Alberta privacy commissioner pushes for even more openness by James Wood, August 3, 2013, Calgary Herald
Alberta needs to establish minimum standards to ensure that more government information is made freely available to the public without a fight, says the province’s information and privacy commissioner. That’s one of a series of recommendations made by Jill Clayton in her submission to the provincial government’s review of the Freedom of Information and Protection of Privacy Act (FOIP). Clayton said Friday she wants a legislated requirement for public bodies to commit to “proactive disclosure” of information and minimize the need for formal access requests from citizens. “In my view, that should be sort of the avenue of last resort,” she said in an interview.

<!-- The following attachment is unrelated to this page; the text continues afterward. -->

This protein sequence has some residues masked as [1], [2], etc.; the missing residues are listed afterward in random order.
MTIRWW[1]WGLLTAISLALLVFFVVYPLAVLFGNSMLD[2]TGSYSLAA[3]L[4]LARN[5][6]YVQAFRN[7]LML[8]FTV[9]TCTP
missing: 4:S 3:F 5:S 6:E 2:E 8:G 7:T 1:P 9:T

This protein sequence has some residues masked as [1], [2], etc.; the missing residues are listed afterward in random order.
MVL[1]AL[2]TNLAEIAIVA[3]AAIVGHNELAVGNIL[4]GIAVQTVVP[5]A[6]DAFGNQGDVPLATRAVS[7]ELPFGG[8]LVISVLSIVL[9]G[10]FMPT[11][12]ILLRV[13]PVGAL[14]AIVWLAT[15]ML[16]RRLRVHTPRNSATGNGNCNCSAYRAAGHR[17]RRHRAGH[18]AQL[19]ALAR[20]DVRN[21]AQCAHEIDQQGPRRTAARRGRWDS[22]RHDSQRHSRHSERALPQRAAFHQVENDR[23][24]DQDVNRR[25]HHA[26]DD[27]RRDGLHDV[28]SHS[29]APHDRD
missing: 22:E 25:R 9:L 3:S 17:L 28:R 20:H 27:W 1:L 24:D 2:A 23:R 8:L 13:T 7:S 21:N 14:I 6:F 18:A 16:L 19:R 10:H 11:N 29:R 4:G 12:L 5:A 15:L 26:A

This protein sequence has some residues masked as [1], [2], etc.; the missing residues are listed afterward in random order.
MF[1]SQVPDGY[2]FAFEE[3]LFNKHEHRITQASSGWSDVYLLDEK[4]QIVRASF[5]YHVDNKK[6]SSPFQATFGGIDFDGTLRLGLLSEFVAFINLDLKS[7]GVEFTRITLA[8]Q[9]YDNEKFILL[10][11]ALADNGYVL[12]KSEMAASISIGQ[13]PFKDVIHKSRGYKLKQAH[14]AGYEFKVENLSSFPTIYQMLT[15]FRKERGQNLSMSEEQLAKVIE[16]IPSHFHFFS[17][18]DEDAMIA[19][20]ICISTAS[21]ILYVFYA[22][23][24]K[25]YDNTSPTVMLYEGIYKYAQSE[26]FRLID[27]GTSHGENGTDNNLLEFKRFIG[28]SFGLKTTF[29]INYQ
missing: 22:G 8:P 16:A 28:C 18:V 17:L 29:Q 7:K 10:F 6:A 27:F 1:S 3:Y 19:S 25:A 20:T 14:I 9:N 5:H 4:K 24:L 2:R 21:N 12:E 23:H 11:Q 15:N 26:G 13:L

“Public information should be available to the public.” Clayton said that Alberta has taken some positive steps lately, such as the mandatory expense disclosure policy for MLAs and senior civil servants introduced by the Redford government last fall. But she noted that a 2012 study of four provinces’ FOIP legislation by the Centre for Law and Democracy ranked Alberta’s the lowest. Don Scott, associate minister for accountability, transparency and transformation in the Tory government, said he won’t commit to specific changes at this point, but the idea of proactive disclosure often came up in consultations and is on the government’s agenda. “That was a theme I certainly heard … it’s something that’s important,” he said Friday. … “Everybody had suggestions, whether it was a minor part of the act or a massive change. I believe there’s room for improvement.” Scott had originally planned to submit new legislation next spring, but says it now may take longer because of the complexity of the issues involved. Clayton said the review of the law is long overdue, and its outcome will indicate whether the government is committed to greater openness. [Emphasis added]